Tribal Court Clinic Receives 2017 President’s Award
UW School of Law’s Tribal Court Public Defense Clinic has received the Legal Foundation of Washington’s 2017 President’s Award in recognition of “significant efforts in providing civil legal aid to low-income people.”
The President’s Award was established to recognize those who have shown exemplary dedication to legal aid and service to equal justice for all.
Co-directors Molly Cohan and Brenda Williams lead the innovative clinic, which is part of the law school’s Native American Law Center. Cohan and Williams serve as the public defenders for the Tulalip Tribes, train and supervise 16 students annually in the clinic and serve the law school community in many other ways.
“The leadership and service that Molly and Brenda provide greatly benefits our students, the entire legal community and society as a whole,” said Robert T. Anderson, professor and director of the Native American Law Center.
In the past ten years, the Tribal Court Public Defense Clinic has handled over two thousand criminal cases in Tulalip Tribal Court. Aiming to ensure the best possible representation in difficult circumstances, the clinic represents clients in a variety of court hearings, meets with family members, interviews witnesses, works with prosecutors and treatment providers, performs legal research and writing and carries out many other related tasks. Clinic staff also participate in a number of ongoing justice system projects in addition to direct representation of clients.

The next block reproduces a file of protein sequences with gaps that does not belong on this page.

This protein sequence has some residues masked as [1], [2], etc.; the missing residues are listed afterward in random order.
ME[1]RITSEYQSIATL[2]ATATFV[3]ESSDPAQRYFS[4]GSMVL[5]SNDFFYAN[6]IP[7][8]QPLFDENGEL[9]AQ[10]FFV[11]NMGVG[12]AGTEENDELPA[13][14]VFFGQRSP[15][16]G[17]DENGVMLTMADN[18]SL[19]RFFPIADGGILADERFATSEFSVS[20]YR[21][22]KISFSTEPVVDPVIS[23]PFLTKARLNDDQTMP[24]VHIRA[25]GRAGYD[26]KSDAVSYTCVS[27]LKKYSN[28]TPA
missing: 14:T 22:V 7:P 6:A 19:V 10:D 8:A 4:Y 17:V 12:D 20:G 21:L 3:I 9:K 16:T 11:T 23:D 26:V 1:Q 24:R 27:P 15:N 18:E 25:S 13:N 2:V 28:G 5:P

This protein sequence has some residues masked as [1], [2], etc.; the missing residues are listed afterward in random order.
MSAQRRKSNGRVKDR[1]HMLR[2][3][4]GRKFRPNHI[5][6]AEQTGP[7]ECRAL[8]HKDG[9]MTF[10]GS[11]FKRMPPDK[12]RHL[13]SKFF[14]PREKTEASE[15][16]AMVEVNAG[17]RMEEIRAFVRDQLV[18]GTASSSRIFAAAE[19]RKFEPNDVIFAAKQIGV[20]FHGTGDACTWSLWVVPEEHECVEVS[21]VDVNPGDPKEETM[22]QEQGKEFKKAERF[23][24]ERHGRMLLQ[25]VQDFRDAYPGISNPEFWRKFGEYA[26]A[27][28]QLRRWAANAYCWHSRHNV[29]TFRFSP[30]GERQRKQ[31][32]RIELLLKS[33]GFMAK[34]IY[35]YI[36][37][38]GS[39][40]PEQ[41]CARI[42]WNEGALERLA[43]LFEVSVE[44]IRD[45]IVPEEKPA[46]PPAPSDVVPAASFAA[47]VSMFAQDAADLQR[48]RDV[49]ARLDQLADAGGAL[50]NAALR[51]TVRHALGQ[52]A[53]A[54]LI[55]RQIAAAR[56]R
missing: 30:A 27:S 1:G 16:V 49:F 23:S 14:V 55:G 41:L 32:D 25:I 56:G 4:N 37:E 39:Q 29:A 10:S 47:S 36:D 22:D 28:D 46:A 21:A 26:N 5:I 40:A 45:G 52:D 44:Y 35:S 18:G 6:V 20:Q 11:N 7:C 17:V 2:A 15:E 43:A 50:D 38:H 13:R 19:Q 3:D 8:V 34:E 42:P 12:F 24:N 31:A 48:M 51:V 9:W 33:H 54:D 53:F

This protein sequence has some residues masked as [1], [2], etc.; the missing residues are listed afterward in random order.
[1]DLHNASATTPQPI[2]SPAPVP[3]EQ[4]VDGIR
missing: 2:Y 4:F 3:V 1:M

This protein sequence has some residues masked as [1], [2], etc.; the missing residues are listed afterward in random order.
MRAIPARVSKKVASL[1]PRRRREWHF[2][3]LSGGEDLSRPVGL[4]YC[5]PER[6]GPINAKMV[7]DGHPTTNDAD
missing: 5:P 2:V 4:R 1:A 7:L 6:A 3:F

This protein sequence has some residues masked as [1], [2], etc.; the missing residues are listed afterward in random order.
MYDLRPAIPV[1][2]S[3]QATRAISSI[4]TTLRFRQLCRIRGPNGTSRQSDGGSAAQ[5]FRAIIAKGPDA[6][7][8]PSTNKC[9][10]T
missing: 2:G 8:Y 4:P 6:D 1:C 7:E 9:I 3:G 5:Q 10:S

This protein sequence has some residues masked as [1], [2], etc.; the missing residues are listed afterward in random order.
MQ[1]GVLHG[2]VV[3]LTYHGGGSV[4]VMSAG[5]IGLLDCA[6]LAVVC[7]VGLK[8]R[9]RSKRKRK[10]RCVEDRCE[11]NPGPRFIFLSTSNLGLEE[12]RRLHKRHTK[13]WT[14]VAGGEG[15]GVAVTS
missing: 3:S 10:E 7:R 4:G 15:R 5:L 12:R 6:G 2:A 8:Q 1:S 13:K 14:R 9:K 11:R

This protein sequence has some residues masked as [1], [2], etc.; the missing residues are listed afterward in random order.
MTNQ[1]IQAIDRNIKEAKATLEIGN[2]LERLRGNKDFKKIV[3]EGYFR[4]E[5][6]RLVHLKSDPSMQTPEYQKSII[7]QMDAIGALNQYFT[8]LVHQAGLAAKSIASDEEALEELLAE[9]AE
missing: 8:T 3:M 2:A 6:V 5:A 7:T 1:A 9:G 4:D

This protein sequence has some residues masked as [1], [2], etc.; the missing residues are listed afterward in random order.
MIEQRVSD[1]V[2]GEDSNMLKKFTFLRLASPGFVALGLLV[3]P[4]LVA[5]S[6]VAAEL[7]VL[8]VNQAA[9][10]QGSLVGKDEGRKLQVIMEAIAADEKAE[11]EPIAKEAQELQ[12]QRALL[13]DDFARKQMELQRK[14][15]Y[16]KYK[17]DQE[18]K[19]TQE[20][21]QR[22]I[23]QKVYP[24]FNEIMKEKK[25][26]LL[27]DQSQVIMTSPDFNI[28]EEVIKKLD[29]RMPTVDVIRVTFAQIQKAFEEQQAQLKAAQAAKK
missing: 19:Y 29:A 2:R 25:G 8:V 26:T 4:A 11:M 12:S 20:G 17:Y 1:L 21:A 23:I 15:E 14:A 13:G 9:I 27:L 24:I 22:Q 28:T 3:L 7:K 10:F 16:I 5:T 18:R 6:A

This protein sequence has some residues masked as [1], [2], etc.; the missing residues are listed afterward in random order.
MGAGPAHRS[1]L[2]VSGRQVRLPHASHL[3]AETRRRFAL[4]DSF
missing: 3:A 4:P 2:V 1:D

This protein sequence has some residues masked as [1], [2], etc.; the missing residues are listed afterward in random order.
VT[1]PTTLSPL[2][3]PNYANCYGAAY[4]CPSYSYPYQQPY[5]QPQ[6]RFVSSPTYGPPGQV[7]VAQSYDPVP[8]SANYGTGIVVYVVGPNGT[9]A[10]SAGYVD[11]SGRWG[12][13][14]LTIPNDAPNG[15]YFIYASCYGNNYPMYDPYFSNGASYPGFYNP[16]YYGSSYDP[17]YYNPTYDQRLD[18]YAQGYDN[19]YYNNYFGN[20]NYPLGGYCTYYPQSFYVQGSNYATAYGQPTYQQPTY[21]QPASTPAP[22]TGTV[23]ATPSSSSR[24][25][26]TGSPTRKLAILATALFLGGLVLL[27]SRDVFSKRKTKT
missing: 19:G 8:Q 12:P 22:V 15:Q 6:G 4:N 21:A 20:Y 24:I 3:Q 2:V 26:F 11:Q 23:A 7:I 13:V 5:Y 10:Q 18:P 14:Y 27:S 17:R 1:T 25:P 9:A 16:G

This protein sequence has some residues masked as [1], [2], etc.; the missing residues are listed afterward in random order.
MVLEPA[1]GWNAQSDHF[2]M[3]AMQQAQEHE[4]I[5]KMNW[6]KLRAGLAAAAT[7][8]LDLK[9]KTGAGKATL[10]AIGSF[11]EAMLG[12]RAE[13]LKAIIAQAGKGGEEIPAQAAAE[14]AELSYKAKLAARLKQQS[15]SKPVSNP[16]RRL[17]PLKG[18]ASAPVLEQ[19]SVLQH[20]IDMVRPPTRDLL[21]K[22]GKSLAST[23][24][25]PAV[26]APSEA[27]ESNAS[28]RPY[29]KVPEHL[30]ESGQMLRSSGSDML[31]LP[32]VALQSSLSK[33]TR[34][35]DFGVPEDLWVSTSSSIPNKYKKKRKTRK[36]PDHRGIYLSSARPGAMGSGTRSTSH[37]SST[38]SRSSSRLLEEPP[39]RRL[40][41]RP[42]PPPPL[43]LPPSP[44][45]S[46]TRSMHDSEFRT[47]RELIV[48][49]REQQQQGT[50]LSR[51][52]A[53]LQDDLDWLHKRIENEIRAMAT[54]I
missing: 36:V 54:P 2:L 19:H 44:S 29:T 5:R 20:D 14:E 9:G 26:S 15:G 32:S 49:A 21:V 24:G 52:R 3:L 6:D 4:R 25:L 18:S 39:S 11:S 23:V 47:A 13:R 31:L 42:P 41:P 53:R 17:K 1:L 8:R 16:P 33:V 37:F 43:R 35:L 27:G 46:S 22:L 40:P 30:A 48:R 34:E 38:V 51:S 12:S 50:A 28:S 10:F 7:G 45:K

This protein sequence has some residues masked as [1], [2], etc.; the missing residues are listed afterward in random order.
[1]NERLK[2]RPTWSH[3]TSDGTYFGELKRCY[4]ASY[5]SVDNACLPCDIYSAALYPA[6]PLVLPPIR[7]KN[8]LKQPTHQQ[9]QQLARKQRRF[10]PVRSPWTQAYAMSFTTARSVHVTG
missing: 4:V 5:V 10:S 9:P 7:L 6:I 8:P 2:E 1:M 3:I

“The clinic Molly and Brenda run could not be better situated for ensuring that law students and the legal community are aware of the sovereign status of Indian tribes and the unique cultures embodied in tribal communities,” said Anderson. “Providing an actual practice experience in a tribal court and tribal community is a tremendous opportunity for our students and future leaders.”
Williams and Cohan will be recognized at the Goldmark Luncheon on Feb. 17, 2017 at the Washington State Convention Center in Seattle.